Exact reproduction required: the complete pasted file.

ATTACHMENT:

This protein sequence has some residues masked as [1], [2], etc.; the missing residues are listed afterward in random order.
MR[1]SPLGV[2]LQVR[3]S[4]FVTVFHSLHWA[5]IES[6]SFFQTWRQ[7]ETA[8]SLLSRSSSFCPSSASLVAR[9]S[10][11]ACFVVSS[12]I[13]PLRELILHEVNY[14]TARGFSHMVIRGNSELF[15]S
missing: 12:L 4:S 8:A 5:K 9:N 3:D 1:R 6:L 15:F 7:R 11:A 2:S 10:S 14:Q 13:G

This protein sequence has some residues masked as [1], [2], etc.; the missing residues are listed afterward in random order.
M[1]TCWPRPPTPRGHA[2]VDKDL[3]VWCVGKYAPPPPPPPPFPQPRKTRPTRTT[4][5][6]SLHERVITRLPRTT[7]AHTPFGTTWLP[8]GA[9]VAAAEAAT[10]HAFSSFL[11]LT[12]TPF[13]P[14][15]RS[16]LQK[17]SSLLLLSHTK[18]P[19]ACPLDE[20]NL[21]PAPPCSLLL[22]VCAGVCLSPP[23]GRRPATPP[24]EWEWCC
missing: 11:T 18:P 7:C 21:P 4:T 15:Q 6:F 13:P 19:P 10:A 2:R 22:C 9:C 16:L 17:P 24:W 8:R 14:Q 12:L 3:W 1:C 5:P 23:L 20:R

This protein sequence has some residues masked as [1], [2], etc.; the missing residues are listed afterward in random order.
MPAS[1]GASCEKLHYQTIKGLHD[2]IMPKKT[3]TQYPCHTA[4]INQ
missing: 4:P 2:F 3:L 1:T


This protein sequence has some residues masked as [1], [2], etc.; the missing residues are listed afterward in random order.
MR[1]SPLGV[2]LQVR[3]S[4]FVTVFHSLHWA[5]IES[6]SFFQTWRQ[7]ETA[8]SLLSRSSSFCPSSASLVAR[9]S[10][11]ACFVVSS[12]I[13]PLRELILHEVNY[14]TARGFSHMVIRGNSELF[15]S
missing: 12:L 4:S 8:A 5:K 9:N 3:D 1:R 6:L 15:F 7:R 11:A 2:S 10:S 14:Q 13:G

This protein sequence has some residues masked as [1], [2], etc.; the missing residues are listed afterward in random order.
M[1]TCWPRPPTPRGHA[2]VDKDL[3]VWCVGKYAPPPPPPPPFPQPRKTRPTRTT[4][5][6]SLHERVITRLPRTT[7]AHTPFGTTWLP[8]GA[9]VAAAEAAT[10]HAFSSFL[11]LT[12]TPF[13]P[14][15]RS[16]LQK[17]SSLLLLSHTK[18]P[19]ACPLDE[20]NL[21]PAPPCSLLL[22]VCAGVCLSPP[23]GRRPATPP[24]EWEWCC
missing: 11:T 18:P 7:C 21:P 4:T 15:Q 6:F 13:P 19:P 10:A 2:R 22:C 9:C 16:L 17:P 24:W 8:R 14:Q 12:L 3:W 1:C 5:P 23:L 20:R

This protein sequence has some residues masked as [1], [2], etc.; the missing residues are listed afterward in random order.
MPAS[1]GASCEKLHYQTIKGLHD[2]IMPKKT[3]TQYPCHTA[4]INQ
missing: 4:P 2:F 3:L 1:T